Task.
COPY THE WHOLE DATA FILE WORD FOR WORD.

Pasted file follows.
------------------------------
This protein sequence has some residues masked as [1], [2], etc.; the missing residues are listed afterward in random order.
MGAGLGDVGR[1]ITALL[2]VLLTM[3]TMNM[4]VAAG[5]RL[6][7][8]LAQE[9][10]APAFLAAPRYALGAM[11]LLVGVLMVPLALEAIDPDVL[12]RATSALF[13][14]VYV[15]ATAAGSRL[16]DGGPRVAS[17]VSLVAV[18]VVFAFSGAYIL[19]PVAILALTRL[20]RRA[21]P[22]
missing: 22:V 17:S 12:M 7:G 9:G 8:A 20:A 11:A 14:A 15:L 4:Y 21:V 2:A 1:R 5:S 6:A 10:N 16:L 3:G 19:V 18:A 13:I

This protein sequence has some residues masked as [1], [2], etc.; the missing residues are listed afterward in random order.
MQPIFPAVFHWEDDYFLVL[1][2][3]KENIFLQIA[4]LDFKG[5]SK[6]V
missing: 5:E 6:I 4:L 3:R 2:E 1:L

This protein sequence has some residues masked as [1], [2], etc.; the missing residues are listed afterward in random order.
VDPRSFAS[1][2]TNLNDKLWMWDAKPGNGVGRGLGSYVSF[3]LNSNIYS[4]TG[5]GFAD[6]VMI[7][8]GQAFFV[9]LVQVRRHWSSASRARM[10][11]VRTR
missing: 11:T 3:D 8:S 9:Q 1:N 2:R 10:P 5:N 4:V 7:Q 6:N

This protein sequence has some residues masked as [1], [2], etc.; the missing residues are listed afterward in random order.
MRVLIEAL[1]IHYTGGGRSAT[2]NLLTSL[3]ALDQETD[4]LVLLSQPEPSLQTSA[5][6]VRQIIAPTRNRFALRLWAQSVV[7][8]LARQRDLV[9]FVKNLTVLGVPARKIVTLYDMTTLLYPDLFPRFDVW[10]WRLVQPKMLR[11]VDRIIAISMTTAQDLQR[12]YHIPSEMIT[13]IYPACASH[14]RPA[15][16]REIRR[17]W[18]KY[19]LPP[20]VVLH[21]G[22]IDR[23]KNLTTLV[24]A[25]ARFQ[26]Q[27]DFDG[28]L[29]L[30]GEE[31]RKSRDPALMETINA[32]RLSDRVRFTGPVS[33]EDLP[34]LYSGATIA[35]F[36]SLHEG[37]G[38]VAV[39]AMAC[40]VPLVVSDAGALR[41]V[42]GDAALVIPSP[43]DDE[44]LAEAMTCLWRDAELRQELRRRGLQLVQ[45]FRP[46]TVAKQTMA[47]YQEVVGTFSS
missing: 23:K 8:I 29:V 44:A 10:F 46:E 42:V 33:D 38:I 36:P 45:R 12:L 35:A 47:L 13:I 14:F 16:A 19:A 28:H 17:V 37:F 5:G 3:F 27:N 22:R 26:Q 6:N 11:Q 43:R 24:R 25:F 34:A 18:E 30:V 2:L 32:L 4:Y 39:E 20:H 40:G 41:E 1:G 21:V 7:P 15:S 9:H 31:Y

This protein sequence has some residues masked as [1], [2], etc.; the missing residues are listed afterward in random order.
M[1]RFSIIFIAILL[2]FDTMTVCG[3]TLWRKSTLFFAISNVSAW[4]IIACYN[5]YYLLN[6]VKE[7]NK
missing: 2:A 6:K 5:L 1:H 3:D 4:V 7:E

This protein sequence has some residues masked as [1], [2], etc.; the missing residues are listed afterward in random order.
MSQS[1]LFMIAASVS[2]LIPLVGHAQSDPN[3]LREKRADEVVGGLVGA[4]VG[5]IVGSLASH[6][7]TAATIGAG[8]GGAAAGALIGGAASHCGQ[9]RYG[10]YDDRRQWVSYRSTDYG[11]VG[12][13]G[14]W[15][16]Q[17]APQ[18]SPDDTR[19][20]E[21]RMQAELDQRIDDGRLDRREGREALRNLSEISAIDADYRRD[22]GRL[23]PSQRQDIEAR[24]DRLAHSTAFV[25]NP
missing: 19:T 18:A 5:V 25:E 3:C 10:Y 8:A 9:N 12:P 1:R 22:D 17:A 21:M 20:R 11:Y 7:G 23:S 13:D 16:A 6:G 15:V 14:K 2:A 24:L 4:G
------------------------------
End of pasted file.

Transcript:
This protein sequence has some residues masked as [1], [2], etc.; the missing residues are listed afterward in random order.
MGAGLGDVGR[1]ITALL[2]VLLTM[3]TMNM[4]VAAG[5]RL[6][7][8]LAQE[9][10]APAFLAAPRYALGAM[11]LLVGVLMVPLALEAIDPDVL[12]RATSALF[13][14]VYV[15]ATAAGSRL[16]DGGPRVAS[17]VSLVAV[18]VVFAFSGAYIL[19]PVAILALTRL[20]RRA[21]P[22]
missing: 22:V 17:S 12:M 7:G 9:G 8:A 20:A 11:A 14:A 15:L 4:Y 21:V 2:A 1:R 5:S 6:A 10:N 16:L 3:G 19:V 18:A 13:I

This protein sequence has some residues masked as [1], [2], etc.; the missing residues are listed afterward in random order.
MQPIFPAVFHWEDDYFLVL[1][2][3]KENIFLQIA[4]LDFKG[5]SK[6]V
missing: 5:E 6:I 4:L 3:R 2:E 1:L

This protein sequence has some residues masked as [1], [2], etc.; the missing residues are listed afterward in random order.
VDPRSFAS[1][2]TNLNDKLWMWDAKPGNGVGRGLGSYVSF[3]LNSNIYS[4]TG[5]GFAD[6]VMI[7][8]GQAFFV[9]LVQVRRHWSSASRARM[10][11]VRTR
missing: 11:T 3:D 8:S 9:Q 1:N 2:R 10:P 5:N 4:V 7:Q 6:N

This protein sequence has some residues masked as [1], [2], etc.; the missing residues are listed afterward in random order.
MRVLIEAL[1]IHYTGGGRSAT[2]NLLTSL[3]ALDQETD[4]LVLLSQPEPSLQTSA[5][6]VRQIIAPTRNRFALRLWAQSVV[7][8]LARQRDLV[9]FVKNLTVLGVPARKIVTLYDMTTLLYPDLFPRFDVW[10]WRLVQPKMLR[11]VDRIIAISMTTAQDLQR[12]YHIPSEMIT[13]IYPACASH[14]RPA[15][16]REIRR[17]W[18]KY[19]LPP[20]VVLH[21]G[22]IDR[23]KNLTTLV[24]A[25]ARFQ[26]Q[27]DFDG[28]L[29]L[30]GEE[31]RKSRDPALMETINA[32]RLSDRVRFTGPVS[33]EDLP[34]LYSGATIA[35]F[36]SLHEG[37]G[38]VAV[39]AMAC[40]VPLVVSDAGALR[41]V[42]GDAALVIPSP[43]DDE[44]LAEAMTCLWRDAELRQELRRRGLQLVQ[45]FRP[46]TVAKQTMA[47]YQEVVGTFSS
missing: 23:K 8:I 29:V 44:A 10:F 46:E 42:V 33:D 38:I 36:P 45:R 12:L 35:A 47:L 13:I 14:F 16:A 19:A 28:H 17:V 37:F 5:G 3:F 27:N 22:R 26:Q 6:N 11:Q 43:R 24:R 25:F 34:A 18:E 30:V 2:L 32:L 4:Y 39:E 20:H 40:G 41:E 1:G 21:V 7:P 15:S 9:H 31:Y

This protein sequence has some residues masked as [1], [2], etc.; the missing residues are listed afterward in random order.
M[1]RFSIIFIAILL[2]FDTMTVCG[3]TLWRKSTLFFAISNVSAW[4]IIACYN[5]YYLLN[6]VKE[7]NK
missing: 2:A 6:K 5:L 1:H 3:D 4:V 7:E

This protein sequence has some residues masked as [1], [2], etc.; the missing residues are listed afterward in random order.
MSQS[1]LFMIAASVS[2]LIPLVGHAQSDPN[3]LREKRADEVVGGLVGA[4]VG[5]IVGSLASH[6][7]TAATIGAG[8]GGAAAGALIGGAASHCGQ[9]RYG[10]YDDRRQWVSYRSTDYG[11]VG[12][13]G[14]W[15][16]Q[17]APQ[18]SPDDTR[19][20]E[21]RMQAELDQRIDDGRLDRREGREALRNLSEISAIDADYRRD[22]GRL[23]PSQRQDIEAR[24]DRLAHSTAFV[25]NP
missing: 19:T 18:A 5:V 25:E 3:C 10:Y 8:A 9:N 12:P 1:R 22:D 17:A 21:M 20:R 11:Y 7:G 23:S 13:D 16:A 6:G 15:V 14:K 2:A 24:L 4:G